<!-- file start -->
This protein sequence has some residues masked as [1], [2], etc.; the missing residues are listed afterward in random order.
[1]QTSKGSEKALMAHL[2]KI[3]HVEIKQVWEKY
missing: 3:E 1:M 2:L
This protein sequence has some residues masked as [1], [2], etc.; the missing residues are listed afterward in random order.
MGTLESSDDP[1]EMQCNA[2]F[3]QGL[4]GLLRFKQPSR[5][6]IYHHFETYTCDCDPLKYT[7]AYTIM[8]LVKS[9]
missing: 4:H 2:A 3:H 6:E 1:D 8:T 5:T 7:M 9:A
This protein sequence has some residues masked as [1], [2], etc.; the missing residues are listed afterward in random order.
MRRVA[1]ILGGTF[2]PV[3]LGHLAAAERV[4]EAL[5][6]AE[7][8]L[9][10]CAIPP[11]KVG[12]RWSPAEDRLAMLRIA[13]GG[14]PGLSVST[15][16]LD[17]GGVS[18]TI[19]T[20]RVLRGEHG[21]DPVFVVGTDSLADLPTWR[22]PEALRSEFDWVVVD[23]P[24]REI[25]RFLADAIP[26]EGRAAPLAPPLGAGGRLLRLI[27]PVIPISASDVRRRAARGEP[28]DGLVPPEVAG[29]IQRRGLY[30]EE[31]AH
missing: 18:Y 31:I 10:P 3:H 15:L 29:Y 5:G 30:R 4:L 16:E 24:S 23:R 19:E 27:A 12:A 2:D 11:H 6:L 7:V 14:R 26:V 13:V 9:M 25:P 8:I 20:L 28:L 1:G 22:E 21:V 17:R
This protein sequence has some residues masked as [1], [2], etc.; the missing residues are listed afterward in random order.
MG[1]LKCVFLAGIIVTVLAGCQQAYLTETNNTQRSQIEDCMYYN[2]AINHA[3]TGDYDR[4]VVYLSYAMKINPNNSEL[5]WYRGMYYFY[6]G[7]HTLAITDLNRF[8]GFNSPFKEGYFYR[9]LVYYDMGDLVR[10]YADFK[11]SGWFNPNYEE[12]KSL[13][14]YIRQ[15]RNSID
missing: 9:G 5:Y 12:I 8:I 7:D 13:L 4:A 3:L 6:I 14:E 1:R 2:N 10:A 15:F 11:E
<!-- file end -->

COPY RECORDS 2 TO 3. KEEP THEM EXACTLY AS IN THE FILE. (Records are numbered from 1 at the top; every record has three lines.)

This protein sequence has some residues masked as [1], [2], etc.; the missing residues are listed afterward in random order.
MGTLESSDDP[1]EMQCNA[2]F[3]QGL[4]GLLRFKQPSR[5][6]IYHHFETYTCDCDPLKYT[7]AYTIM[8]LVKS[9]
missing: 4:H 2:A 3:H 6:E 1:D 8:T 5:T 7:M 9:A
This protein sequence has some residues masked as [1], [2], etc.; the missing residues are listed afterward in random order.
MRRVA[1]ILGGTF[2]PV[3]LGHLAAAERV[4]EAL[5][6]AE[7][8]L[9][10]CAIPP[11]KVG[12]RWSPAEDRLAMLRIA[13]GG[14]PGLSVST[15][16]LD[17]GGVS[18]TI[19]T[20]RVLRGEHG[21]DPVFVVGTDSLADLPTWR[22]PEALRSEFDWVVVD[23]P[24]REI[25]RFLADAIP[26]EGRAAPLAPPLGAGGRLLRLI[27]PVIPISASDVRRRAARGEP[28]DGLVPPEVAG[29]IQRRGLY[30]EE[31]AH
missing: 18:Y 31:I 10:P 3:H 15:L 29:Y 5:G 30:R 4:L 16:E 24:S 23:R 19:E 27:A 12:A 2:D 11:H 6:L 7:V 14:R 26:V 13:V 9:M 25:P 8:I 20:L 28:L 1:G 22:E 21:V 17:R